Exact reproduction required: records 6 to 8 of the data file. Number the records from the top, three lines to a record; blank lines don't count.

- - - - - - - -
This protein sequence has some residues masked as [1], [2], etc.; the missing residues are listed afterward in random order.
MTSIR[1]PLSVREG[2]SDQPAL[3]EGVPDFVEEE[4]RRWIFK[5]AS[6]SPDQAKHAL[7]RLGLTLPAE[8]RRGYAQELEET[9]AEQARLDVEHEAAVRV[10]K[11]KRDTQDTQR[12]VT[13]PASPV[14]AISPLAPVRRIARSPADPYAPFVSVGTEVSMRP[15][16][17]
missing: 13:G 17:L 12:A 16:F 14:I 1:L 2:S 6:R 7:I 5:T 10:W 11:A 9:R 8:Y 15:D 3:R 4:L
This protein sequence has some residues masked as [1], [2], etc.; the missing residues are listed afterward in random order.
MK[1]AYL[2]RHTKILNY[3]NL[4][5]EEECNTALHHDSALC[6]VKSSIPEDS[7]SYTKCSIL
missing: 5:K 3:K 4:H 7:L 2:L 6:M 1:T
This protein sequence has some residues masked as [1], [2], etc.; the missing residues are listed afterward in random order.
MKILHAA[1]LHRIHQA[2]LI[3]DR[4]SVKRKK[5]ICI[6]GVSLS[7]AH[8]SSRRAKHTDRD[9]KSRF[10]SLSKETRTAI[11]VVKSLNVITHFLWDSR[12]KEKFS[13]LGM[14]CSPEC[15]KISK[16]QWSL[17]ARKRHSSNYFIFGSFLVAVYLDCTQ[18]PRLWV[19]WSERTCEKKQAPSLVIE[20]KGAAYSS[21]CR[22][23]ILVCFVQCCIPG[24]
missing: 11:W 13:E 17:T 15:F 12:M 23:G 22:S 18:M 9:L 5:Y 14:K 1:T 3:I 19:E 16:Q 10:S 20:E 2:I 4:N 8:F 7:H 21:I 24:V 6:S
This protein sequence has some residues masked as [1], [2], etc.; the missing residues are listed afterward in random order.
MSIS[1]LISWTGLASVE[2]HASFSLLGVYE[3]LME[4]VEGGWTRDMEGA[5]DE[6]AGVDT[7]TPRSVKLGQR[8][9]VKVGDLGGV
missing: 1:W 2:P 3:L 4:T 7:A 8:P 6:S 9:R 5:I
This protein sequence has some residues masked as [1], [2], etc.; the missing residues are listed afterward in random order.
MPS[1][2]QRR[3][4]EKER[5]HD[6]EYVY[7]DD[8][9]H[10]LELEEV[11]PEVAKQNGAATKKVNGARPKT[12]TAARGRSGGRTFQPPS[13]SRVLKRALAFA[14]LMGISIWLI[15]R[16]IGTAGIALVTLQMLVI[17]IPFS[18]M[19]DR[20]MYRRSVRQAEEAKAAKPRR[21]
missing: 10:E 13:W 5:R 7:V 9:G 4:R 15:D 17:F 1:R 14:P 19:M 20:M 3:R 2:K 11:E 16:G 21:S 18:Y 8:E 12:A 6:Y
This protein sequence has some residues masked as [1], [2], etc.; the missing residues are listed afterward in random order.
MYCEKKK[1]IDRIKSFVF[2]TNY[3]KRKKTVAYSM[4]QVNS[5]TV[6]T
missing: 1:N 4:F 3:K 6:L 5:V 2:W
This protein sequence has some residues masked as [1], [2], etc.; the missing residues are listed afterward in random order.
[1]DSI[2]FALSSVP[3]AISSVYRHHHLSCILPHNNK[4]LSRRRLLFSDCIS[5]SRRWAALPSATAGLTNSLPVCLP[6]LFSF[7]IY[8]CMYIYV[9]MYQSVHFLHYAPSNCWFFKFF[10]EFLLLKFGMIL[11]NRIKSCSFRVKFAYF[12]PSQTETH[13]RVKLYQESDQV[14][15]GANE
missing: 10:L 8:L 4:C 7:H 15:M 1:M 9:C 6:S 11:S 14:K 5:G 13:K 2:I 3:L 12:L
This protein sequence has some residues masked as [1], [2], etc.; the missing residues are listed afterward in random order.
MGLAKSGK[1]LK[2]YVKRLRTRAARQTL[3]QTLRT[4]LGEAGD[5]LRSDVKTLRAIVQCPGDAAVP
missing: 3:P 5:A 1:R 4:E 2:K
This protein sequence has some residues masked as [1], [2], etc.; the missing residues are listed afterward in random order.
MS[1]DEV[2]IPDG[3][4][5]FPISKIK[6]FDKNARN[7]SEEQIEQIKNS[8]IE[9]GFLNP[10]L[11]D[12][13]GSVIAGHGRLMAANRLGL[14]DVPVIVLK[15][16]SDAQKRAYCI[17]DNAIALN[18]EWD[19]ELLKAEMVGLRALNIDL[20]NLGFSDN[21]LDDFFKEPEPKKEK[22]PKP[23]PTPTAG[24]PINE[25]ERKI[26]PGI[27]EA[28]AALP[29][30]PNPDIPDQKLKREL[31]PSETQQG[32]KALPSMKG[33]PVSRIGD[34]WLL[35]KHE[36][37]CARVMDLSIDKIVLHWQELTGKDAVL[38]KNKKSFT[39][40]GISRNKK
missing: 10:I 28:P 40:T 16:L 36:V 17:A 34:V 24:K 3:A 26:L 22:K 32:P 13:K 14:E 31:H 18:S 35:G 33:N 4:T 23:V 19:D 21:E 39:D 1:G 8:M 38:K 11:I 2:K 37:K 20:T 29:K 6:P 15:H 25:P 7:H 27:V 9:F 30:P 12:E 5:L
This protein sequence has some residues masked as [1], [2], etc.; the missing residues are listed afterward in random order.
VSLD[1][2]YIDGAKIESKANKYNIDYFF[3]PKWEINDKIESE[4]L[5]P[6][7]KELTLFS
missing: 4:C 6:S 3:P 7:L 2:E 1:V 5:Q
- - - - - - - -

This protein sequence has some residues masked as [1], [2], etc.; the missing residues are listed afterward in random order.
MYCEKKK[1]IDRIKSFVF[2]TNY[3]KRKKTVAYSM[4]QVNS[5]TV[6]T
missing: 1:N 4:F 3:K 6:L 5:V 2:W
This protein sequence has some residues masked as [1], [2], etc.; the missing residues are listed afterward in random order.
[1]DSI[2]FALSSVP[3]AISSVYRHHHLSCILPHNNK[4]LSRRRLLFSDCIS[5]SRRWAALPSATAGLTNSLPVCLP[6]LFSF[7]IY[8]CMYIYV[9]MYQSVHFLHYAPSNCWFFKFF[10]EFLLLKFGMIL[11]NRIKSCSFRVKFAYF[12]PSQTETH[13]RVKLYQESDQV[14][15]GANE
missing: 10:L 8:L 4:C 7:H 15:M 1:M 9:C 6:S 11:S 14:K 5:G 13:K 2:I 3:L 12:L
This protein sequence has some residues masked as [1], [2], etc.; the missing residues are listed afterward in random order.
MGLAKSGK[1]LK[2]YVKRLRTRAARQTL[3]QTLRT[4]LGEAGD[5]LRSDVKTLRAIVQCPGDAAVP
missing: 3:P 5:A 1:R 4:E 2:K